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How to Write a Worldview Essay


Unless they have done significant traveling, most Americans are not well acquainted with the way people outside of their family, their hometown or their region see and experience the world. One of the main goals of a university is to cause students to question their assumptions and thus enlarge their world view. This is why many professors ask provocative questions in the classroom and then ask students to explain their reasoning when they answer. In a world view essay, your instructor will want you to explore your point of view as it compares to others.

Narrow the focus so that you don't have to discuss all things everywhere. Choose one to three cultural practices -- perhaps child labor, the death penalty and how families and communities get potable water, for example.

Research your chosen practices, considering varying circumstances. For example, considering attitudes about child labor, you might describe the typical American child's experience to that of many children in India. First ask yourself whether American children are expected to work in order to help the family survive. Consider the life of a suburban American child, but also of those on family farms and in other family owned businesses to which children often make needed contributions. Then objectively compare that to the experience of a child in India whose family may earn money through cottage labor, a practice in which a family is paid for piecework such as making rugs, and in which the pay for each piece is so low that the family will not have enough money to eat unless the parents put their children to work.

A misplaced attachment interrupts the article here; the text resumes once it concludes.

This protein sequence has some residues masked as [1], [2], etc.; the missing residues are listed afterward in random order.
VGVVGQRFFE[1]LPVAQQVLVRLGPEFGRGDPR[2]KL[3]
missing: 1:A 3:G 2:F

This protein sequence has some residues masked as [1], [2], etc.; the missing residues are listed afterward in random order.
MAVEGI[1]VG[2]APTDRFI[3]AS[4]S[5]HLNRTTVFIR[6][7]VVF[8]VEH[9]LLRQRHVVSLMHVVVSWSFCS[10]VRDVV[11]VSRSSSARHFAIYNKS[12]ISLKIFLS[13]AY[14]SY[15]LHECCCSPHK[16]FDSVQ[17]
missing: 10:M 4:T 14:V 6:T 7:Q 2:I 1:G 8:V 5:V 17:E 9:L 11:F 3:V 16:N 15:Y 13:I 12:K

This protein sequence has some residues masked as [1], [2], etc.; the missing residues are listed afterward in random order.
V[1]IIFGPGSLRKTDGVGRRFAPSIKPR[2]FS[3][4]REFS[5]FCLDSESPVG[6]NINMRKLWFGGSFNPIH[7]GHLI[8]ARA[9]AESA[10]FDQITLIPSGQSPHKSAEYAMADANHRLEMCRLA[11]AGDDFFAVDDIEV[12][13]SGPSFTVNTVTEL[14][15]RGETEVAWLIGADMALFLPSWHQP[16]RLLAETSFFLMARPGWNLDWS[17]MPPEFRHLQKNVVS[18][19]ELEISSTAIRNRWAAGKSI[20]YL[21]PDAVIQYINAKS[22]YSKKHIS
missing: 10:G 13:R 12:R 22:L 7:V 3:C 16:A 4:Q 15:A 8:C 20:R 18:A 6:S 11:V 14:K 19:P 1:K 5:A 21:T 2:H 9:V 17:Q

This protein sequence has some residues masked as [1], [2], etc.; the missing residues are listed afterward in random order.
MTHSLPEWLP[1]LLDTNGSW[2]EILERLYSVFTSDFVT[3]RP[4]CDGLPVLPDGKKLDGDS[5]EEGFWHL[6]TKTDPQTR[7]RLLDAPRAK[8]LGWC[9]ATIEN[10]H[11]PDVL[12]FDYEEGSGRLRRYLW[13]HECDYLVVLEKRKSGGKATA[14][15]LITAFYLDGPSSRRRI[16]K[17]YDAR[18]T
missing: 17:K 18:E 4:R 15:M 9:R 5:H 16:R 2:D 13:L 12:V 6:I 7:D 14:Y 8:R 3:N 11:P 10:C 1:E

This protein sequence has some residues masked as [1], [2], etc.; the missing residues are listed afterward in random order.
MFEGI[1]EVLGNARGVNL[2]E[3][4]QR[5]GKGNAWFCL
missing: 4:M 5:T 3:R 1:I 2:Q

Write a rough draft in which you set out the issues, figure out how to organize the content, and evaluate it for appropriate scholarly support, completeness and to see whether you have treated the material in a fair, unbiased way.

Explore whether one culture's practices are right or wrong compared to those of another culture, or whether they are just different for practical or cultural reasons. Beheading, perhaps. Discuss what moral or legal criteria a culture uses to decide whether to use it as a criminal penalty. Compare the practice between cultures. For example, consider that France used beheading as a criminal penalty well into the 20th Century. Consider which cultures use it today, why they use it and whether France in 1981 was more or less ethically correct and more or less cruel than another country that still uses beheading as a criminal penalty. It is important to examine contexts and circumstances in this part of the essay.

Reflect on what you have learned, in the last section of the essay, about either your world view or that of a typical American as it compares to the world view of people in other cultures. Discuss how people develop a world view and whether looking at other people's cultures in an unbiased manner is a worthy practice, and also what the limitations of objective considerations might be in the light of universal truths, morality or ethics.

About the Author

Cat Reynolds has written professionally since 1990. She has worked in academe (teaching and administration), real estate and has owned a private tutoring business. She is also a poet and recipient of the Discover/The Nation Award. Her work can be found in literary publications and on various blogs. Reynolds holds a Master of Arts in writing and literature from Purdue University.

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